Review: The Killing Of A Sacred Deer (2017)

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After receiving awards attention for The Lobster, Colin Farrell reunites with its director Yorgos Lanthimos for The Killing Of A Sacred Deer, a pitch black comedy that puts a modern twist on a Greek myth. Steven (Farrell), a cardiac surgeon, leads an idyllic suburban life with his wife, Anna (Nicole Kidman), and their two kids Continue reading “Review: The Killing Of A Sacred Deer (2017)”

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Review: Paddington (2014)

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Ushered lovingly to the screen by Harry Potter producer David Heyman and director Paul King, Paddington – adapted from Michael Bond’s beloved children’s books – is the epitome of a spirited family treat – a film packed with humour, heart and exuberant adventure by the bucket load. After an earthquake destroys his home in Peru, a young bear (voiced by Ben Whishaw) winds up in London, where he finds temporary residence with the Brown family. As the bear – christened Paddington after the train station in which he’s found – attempts to assimilate to his new surroundings, he attracts the unwanted attention of an evil taxidermist (Nicole Kidman). Continue reading “Review: Paddington (2014)”

Review: Before I Go To Sleep (2014)

739d0b7d-14df-435d-a0fe-0060e6f09d62_zps677bb256In what can only be described as a superficial melodrama that squanders the talents of its A-list cast and marks another lacklustre effort for director Rowan Joffe., Before I Go To Sleep – an adaptation of S. J. Watson’s bestselling novel – stars Christine (Nicole Kidman) as a woman who wakes up every day with no recollection of the day before after an accident left her with severe amnesia. Continue reading “Review: Before I Go To Sleep (2014)”

Review: Grace Of Monaco (2014)

Grace Of Monaco

Le Vie En Rose director Olivier Dahan turns his attention to Grace Kelly with Grace of Monaco, an asinine melodrama that wouldn’t be out of place in a bargain bin. Six years after marrying Rainier III, Prince of Monaco (Tim Roth), Grace (Nicole Kidman) is forced to choose between Hollywood and her family when Monaco is catapulted into an international crisis that could end in disaster. Catastrophic from start to finish, Grace of Monaco easily lives up to its reputation. Continue reading “Review: Grace Of Monaco (2014)”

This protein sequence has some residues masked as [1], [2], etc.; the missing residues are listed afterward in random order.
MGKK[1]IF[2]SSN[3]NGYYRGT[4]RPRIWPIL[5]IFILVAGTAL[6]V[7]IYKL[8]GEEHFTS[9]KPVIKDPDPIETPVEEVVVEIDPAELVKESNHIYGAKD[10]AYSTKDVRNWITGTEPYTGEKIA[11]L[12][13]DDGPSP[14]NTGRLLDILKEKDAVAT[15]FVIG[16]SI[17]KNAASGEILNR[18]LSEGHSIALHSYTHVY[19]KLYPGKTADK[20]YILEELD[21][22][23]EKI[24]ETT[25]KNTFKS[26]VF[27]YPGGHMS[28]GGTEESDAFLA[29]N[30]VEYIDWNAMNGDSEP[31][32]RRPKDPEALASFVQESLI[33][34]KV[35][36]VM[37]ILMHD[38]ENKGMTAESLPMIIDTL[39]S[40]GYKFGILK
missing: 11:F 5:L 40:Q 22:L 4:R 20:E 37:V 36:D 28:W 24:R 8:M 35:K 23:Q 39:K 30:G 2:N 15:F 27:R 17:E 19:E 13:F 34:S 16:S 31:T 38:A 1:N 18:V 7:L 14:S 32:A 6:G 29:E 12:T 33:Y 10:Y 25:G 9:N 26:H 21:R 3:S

Review: Stoker (2013)

Stoker

Renowned world over by critics and audiences alike for his Vengeance trilogy (Sympathy For Mr. Vengeance, Oldboy and Sympathy For Lady Vengeance), Korean director Park Chan-Wook makes his English language debut with Stoker, a brooding psychological thriller rooted deep in the gothic. It’s written by Prison Break alum Wentworth Miller and boasts many of its directors trademarks: ravishing visuals, strong performances and a deluge of tainted motifs. Continue reading “Review: Stoker (2013)”

GFF 2013 Review: The Paperboy (2013)

The Paperboy

Set in the blistering, sweaty heat of 1960’s Florida, The Paperboy – Lee Daniels’ star-studded follow-up to the Academy Award winning Precious – is a pup-noir crime thriller wrapped in a web of intrigue that’s as trashy and provocative as it is alluring and enormously entertaining. Ward Jansen (Matthew McConaughey), a newspaper reporter, returns to his hometown with partner Yardley Acheman (David Oyelowo) to uncover a salacious story of murder. Continue reading “GFF 2013 Review: The Paperboy (2013)”

Why I Must See The Paperboy

The Paperboy

The Paperboy hasn’t exactly had the best life, yet it’s become all the more appealing because of it. Adapted from Pete Dexter’s 1995 novel of the same name by director Lee Daniels and Dexter himself, The Paperboy centres on Wade Jansen (Matthew McConaughey), a reporter who returns to his Florida hometown in order to investigate a murder case involving death row inmate, Hillary Van Wetter (John Cusack). Continue reading “Why I Must See The Paperboy”

Review: Just Go With It (2011)

Synopsis: A plastic surgeon (Adam Sandler), romancing a much younger schoolteacher (Brooklyn Decker), enlists his loyal assistant (Jennifer Aniston) to pretend to be his soon to be ex-wife, in order to cover up a careless lie. When more lies backfire, the assistant’s kids become involved, and everyone heads off for a weekend in Hawaii that will change all their lives.